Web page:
Having established herself on the pop stage with Debut, follow-up Post (1995) saw Björk's ambitions go widescreen.With everyone from Tricky to Howie B to 808 State's Graham Massey fighting over the producer's chair and a musical palette ranging from ambient dub ("Possibly Me") to strident techno-pop ("Army of Me") Post boasts a musical vision to match Cecil B. DeMille.
And then there's the lyrics. Bizarre, brazen and remorselessly tongue-in cheek, songs like "Enjoy" and "You've Been Flirting Again" are dark, delirious examinations of the mating game whilst "Hyperballad" is euphoric — "We live on a mountain/ Right at the top/ There's a beautiful view" — but only to disguise a damning rejection of consumerism. It was smash hit "It's Oh So Quiet" which kept the accountants happy, however. A reworking of Betty Hutton's Hollywood showtune "Blow a Fuse" delivered with a kindergarten cutesiness, confirming her role as indie-rock's reigning queen of weird. From this point on, Björk was in the big league.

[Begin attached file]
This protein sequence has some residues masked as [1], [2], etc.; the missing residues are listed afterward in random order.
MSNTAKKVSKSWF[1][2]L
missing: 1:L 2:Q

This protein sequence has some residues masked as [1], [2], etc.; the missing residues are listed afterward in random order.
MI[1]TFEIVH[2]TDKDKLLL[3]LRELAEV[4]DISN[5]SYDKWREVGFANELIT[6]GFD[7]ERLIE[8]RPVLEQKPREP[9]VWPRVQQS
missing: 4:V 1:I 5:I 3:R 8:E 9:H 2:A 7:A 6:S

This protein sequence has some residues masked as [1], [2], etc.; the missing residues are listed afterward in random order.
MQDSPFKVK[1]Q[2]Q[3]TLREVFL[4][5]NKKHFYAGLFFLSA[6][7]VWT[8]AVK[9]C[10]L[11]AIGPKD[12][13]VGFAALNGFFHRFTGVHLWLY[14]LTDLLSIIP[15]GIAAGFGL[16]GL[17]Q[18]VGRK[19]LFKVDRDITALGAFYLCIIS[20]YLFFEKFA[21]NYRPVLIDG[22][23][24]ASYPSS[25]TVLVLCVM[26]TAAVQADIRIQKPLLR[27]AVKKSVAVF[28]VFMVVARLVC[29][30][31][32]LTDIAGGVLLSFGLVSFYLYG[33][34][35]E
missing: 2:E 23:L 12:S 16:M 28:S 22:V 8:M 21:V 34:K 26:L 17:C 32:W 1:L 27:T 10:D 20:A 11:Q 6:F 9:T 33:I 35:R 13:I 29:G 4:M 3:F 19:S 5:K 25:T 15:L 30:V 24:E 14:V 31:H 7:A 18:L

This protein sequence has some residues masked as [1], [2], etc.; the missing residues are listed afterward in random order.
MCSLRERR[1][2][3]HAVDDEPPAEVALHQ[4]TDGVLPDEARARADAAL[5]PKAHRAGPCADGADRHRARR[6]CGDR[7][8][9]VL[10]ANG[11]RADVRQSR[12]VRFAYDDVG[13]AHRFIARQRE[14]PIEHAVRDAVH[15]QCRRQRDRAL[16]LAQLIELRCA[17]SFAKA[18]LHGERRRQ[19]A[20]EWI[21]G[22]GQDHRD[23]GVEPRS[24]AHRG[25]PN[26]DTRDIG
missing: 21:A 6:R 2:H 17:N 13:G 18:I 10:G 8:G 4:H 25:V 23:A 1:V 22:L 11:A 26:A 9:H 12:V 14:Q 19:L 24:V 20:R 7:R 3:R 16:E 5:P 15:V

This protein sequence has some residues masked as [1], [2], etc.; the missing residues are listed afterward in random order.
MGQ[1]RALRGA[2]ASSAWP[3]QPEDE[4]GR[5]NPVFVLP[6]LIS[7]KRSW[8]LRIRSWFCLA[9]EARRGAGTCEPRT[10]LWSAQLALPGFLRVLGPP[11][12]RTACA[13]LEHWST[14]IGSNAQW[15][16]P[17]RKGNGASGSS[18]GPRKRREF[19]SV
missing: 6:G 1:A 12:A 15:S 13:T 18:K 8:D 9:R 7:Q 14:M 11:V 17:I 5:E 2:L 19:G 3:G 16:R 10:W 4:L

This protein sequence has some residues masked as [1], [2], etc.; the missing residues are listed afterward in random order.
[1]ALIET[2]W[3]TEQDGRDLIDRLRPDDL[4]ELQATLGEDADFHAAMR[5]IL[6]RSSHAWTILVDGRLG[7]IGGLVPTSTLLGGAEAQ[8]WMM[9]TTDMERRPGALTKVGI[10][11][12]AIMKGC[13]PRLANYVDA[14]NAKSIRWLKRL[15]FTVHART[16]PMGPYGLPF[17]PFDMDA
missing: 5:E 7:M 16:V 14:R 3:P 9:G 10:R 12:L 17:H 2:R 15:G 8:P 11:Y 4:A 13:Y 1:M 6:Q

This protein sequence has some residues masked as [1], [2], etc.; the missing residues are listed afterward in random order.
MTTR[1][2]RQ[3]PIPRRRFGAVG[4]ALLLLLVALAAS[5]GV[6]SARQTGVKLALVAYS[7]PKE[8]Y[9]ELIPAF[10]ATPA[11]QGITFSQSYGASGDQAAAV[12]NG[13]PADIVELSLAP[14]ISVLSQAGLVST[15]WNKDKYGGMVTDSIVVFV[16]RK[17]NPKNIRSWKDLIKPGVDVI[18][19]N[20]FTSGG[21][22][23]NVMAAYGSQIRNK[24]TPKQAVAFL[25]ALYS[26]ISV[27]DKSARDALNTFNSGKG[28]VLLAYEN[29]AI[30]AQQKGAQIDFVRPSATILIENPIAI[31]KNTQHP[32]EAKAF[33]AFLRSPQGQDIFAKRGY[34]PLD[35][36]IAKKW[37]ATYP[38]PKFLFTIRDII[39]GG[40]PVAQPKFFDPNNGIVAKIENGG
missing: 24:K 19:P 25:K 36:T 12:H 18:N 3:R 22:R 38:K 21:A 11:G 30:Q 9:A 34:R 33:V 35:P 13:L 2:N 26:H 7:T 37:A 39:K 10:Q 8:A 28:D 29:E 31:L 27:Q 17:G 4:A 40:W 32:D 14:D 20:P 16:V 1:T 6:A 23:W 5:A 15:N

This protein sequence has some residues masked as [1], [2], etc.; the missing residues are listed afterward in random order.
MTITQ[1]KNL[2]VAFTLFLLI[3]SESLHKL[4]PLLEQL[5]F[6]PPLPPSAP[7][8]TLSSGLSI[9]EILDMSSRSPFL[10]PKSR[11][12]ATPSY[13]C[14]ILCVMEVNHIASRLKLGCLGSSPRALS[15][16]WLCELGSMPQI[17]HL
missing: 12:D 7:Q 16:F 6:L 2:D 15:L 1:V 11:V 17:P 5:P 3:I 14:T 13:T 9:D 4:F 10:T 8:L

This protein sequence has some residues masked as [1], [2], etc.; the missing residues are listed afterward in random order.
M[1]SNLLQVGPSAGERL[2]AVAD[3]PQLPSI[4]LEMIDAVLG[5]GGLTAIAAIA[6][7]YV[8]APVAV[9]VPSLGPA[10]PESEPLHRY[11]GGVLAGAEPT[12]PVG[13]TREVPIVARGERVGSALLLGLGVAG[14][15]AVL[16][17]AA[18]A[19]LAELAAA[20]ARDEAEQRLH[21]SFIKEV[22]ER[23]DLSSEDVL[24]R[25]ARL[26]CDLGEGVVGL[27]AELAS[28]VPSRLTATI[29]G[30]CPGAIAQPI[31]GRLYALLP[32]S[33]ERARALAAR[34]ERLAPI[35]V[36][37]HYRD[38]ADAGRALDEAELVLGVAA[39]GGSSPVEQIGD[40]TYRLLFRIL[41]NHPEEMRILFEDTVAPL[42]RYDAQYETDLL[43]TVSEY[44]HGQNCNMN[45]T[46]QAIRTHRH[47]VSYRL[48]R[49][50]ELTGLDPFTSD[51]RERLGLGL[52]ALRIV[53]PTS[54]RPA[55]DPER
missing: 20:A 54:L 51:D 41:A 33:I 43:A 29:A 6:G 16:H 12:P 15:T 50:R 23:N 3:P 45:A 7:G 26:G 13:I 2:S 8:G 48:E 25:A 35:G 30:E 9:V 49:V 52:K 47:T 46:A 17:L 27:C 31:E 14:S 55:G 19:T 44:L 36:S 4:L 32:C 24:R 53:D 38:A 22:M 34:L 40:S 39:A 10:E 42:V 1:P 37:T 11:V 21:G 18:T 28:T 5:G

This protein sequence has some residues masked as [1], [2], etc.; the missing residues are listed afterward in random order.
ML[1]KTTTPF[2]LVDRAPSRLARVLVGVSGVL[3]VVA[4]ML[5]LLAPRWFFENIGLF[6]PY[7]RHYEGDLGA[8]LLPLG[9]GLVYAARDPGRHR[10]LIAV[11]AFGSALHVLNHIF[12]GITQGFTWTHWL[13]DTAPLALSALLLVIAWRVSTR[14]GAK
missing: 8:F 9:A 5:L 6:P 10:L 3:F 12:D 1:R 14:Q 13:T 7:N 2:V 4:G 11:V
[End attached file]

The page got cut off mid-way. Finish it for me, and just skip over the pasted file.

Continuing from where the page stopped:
Inspired both sonically and emotionally by the break-up of Björk's relationship with jungle star Goldie, Homogenic brilliantly juxtaposes strings and breakbeats to explore the dangerous heights and glacial depressions of that emotional landscape where love is at its most rarefied and intense. But while mid-'90s dance influences have dated its predecessor Telegram, the fractured loops here transcend any dance imperative, cracking through grand orchestral arrangements like fissures through pack ice. It's a serious and moody album, both angry and optimistic. The opening "Hunter" frames it as a search, where frustration with emotional cowardice ("Five Years," "Batchelorette") finds its match in a hope ("Alarm Call," "All Is Full of Love") that is anything but sentimental. Recorded in Spain with collaborators such as Mark Bell of LFO, veteran UK pop-electronica knob-twiddler Mark "Spike" Stent, Howie B. and the Icelandic String Octet, Homogenic marks the end of Björk's flirtation with dance and heralds her return to Iceland — the defiant early peak of an artist audibly finding both emotional and artistic maturity.